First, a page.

The following Sunday, March 8, I flew from Ecuador back to J.F.K. and waltzed right through Global Entry—no questions asked, no temperature taken. As I waited for my duffel at the baggage carousel, I was dumbstruck, and a bit incensed. The United States is doing nothing to stop this thing, I thought. Here I am, fresh off a plane from a country with enough worrisome cases of coronavirus that security officials screened me for a fever on three different occasions, yet nobody in America gives me a passing glance. Folks I knew flying back from Italy and Japan reported similar experiences.

Though momentarily disgruntled, my denial was still presidential in scope. I leaned heavily on flu vs. coronavirus mortality rates and didn’t buy the media’s clickbait hysterics. My next two international assignments were scheduled for March 21–28 (Qatar) and April 2–9 (Guyana), and dammit, I was going. On Tuesday, March 10, I sat at my computer and ordered two new swimsuits, a rashguard, a wide-brimmed sun hat, sunglasses, two pairs of sandals, and half a closet’s worth of summery linens. That’s how deluded I was.

On Thursday, March 12, shit got real. Cardi B had called it two days earlier, but I wasn’t listening. First my Qatar trip was cancelled, then Guyana. My travel plans were collapsing like dominos; each lost assignment represented one less check I could put toward rent. I was indignant. What do you mean it’s canceled and they’re closing borders?! I’m 38! I’m not immunosuppressed! You can’t tell me what to do!

Victoria Falls, Zimbabwe.

Victoria Falls, Zimbabwe.

Photo by Ashlea Halpern

Stage Three: Bargaining

OK, OK, fine, I reasoned. Qatar and Guyana are off the table. I’ll reschedule what I can for April and figure out somewhere else to go in the interim. Flights were dirt-cheap because the airlines were hemorrhaging passengers. Before I could even rebook, things changed again . . . then again. Everywhere I looked, countries were bolting their doors and pulling down the shades. I couldn’t refresh the New York Times homepage fast enough to keep up with the bad news.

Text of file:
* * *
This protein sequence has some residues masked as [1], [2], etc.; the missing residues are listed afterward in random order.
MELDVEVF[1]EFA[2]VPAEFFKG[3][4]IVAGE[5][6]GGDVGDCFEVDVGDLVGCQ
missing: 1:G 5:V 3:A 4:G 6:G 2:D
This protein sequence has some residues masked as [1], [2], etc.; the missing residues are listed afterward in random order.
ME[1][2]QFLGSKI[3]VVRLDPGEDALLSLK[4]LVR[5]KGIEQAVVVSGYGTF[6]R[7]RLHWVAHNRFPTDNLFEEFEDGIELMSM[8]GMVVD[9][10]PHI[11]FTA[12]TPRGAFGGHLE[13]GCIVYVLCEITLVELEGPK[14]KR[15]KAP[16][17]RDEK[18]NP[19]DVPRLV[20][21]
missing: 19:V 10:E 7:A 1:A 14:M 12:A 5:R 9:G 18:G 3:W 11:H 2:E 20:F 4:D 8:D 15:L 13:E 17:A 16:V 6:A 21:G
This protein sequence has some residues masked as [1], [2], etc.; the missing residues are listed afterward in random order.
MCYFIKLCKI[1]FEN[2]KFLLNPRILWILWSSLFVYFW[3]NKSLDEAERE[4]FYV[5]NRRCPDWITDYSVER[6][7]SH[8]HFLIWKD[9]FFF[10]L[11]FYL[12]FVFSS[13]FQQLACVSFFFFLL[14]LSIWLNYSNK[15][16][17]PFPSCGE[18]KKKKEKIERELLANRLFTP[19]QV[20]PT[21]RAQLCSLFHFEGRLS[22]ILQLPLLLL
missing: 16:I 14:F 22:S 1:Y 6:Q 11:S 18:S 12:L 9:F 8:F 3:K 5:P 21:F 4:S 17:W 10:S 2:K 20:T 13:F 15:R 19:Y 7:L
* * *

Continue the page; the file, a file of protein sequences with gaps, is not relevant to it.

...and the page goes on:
My inner voices were at war. One was combing the internet for flight deals; the other was urging my boyfriend to sweep the grocery store for nonperishables. “Go! Hurry!” Before it’s too late.

Stage Four: Depression

Looking back, I cringe at how quick I was to gamble my own health and the health of others. But at that moment, on March 12, I was in a total tailspin, desperate to preserve some semblance of normalcy.

Within 24 hours, I too was gripped with debilitating dread. Schools around the country closed. Nursing homes were under siege. Entire offices moved online, seemingly overnight. South By Southwest was canceled and Coachella bumped to fall. Professional sports ground to a halt. Tom Hanks announced he had the virus, then Sophie Trudeau, then Idris Elba. Broadway went dark. The Met shuttered. Restaurants and bars, too. One after another, the cornerstones of our social and cultural fabric shut down.

It felt like it couldn’t get worse, until friends started getting laid off. Small business owners were drowning. Artists and musicians, who on a good day already teeter on the precipice of financial ruin, were launching GoFundMes at a dizzying clip. My IRA dropped nearly 40 percent, while in-the-know senators saved themselves millions selling off hospitality stocks before the market plummeted. Bodies were piling up in Italian churches, with no one to bury them. Rich people were buying ventilators directly from manufacturers, while doctors and nurses stormed the frontlines with no ammo.